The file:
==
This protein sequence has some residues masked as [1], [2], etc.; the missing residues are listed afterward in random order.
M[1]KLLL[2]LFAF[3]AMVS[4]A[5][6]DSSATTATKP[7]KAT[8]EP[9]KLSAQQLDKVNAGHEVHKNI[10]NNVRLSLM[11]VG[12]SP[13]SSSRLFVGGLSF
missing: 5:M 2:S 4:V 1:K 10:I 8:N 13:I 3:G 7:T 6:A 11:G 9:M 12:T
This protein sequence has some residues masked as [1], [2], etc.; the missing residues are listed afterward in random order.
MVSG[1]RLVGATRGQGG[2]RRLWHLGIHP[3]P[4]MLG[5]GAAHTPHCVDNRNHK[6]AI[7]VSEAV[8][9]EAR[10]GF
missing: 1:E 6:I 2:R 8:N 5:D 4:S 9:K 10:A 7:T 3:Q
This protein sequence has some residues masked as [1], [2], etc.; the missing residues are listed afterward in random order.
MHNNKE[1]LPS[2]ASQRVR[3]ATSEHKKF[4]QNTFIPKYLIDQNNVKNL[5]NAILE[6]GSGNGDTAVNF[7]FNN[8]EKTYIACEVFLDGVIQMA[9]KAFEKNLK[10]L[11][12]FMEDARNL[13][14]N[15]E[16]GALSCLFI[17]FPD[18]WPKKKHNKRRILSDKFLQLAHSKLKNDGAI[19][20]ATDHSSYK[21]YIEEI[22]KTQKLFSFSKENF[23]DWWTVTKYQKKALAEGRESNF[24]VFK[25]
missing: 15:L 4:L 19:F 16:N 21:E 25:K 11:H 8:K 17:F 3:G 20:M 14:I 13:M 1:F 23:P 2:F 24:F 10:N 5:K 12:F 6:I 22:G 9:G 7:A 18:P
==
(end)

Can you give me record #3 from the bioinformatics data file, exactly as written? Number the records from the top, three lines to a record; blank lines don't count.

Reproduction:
This protein sequence has some residues masked as [1], [2], etc.; the missing residues are listed afterward in random order.
MHNNKE[1]LPS[2]ASQRVR[3]ATSEHKKF[4]QNTFIPKYLIDQNNVKNL[5]NAILE[6]GSGNGDTAVNF[7]FNN[8]EKTYIACEVFLDGVIQMA[9]KAFEKNLK[10]L[11][12]FMEDARNL[13][14]N[15]E[16]GALSCLFI[17]FPD[18]WPKKKHNKRRILSDKFLQLAHSKLKNDGAI[19][20]ATDHSSYK[21]YIEEI[22]KTQKLFSFSKENF[23]DWWTVTKYQKKALAEGRESNF[24]VFK[25]
missing: 15:L 4:L 19:F 16:N 21:E 25:K 11:H 8:K 17:F 3:G 20:M 14:I 13:M 1:F 23:P 2:F 24:F 10:N 5:K 12:F 6:I 22:G 9:G 7:A 18:P